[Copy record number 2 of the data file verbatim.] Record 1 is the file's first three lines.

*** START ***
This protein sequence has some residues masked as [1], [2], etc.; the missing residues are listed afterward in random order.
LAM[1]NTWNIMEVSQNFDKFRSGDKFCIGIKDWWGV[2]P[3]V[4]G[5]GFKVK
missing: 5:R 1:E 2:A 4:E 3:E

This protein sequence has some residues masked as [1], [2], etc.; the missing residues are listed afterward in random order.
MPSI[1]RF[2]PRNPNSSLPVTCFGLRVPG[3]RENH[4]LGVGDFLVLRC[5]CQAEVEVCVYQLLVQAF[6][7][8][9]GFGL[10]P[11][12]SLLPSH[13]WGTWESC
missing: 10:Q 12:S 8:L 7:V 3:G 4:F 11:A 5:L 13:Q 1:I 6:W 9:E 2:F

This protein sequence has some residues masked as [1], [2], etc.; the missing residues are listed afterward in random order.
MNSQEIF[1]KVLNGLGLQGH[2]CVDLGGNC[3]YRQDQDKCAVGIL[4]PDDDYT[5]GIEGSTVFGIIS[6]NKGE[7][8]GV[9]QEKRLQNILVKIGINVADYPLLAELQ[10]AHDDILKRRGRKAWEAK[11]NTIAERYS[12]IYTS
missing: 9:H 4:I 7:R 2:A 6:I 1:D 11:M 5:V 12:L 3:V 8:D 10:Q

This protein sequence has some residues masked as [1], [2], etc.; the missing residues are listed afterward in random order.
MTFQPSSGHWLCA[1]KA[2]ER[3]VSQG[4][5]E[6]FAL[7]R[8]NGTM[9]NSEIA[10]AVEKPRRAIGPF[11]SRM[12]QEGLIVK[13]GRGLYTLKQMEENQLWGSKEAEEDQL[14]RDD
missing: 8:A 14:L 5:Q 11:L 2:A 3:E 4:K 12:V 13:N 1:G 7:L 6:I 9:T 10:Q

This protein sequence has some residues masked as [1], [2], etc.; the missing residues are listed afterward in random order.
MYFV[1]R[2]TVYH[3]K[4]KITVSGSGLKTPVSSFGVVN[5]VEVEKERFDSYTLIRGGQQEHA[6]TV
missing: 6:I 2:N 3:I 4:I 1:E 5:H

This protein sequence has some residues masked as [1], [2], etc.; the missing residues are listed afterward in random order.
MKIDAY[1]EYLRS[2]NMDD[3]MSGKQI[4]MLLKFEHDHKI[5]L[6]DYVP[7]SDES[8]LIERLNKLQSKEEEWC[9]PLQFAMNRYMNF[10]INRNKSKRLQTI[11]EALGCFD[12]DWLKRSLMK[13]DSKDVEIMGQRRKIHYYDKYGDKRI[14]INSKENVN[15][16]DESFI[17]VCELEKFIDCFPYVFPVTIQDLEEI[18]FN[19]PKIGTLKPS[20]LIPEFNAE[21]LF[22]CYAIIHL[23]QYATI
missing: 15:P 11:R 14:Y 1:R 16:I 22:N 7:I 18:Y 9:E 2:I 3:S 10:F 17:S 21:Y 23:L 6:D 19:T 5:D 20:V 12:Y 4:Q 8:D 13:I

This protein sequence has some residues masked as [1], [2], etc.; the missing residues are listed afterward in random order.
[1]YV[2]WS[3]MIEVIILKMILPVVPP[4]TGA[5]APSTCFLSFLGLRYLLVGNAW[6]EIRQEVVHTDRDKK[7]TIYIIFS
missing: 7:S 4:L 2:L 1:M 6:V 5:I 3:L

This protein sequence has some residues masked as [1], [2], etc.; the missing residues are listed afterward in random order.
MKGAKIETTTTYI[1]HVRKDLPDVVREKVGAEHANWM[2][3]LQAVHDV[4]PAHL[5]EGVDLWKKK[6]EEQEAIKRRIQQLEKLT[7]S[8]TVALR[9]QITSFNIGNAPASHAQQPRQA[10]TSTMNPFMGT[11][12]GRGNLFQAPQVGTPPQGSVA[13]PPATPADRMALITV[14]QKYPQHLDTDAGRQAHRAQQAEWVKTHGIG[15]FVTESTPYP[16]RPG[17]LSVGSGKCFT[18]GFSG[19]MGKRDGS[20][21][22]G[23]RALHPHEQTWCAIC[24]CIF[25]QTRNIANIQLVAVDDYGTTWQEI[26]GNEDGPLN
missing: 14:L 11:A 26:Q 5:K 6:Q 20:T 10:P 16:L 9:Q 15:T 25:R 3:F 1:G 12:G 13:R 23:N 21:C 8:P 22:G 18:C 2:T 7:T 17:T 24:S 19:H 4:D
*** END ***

This protein sequence has some residues masked as [1], [2], etc.; the missing residues are listed afterward in random order.
MPSI[1]RF[2]PRNPNSSLPVTCFGLRVPG[3]RENH[4]LGVGDFLVLRC[5]CQAEVEVCVYQLLVQAF[6][7][8][9]GFGL[10]P[11][12]SLLPSH[13]WGTWESC
missing: 10:Q 12:S 8:L 7:V 3:G 4:F 11:A 5:L 13:Q 1:I 6:W 9:E 2:F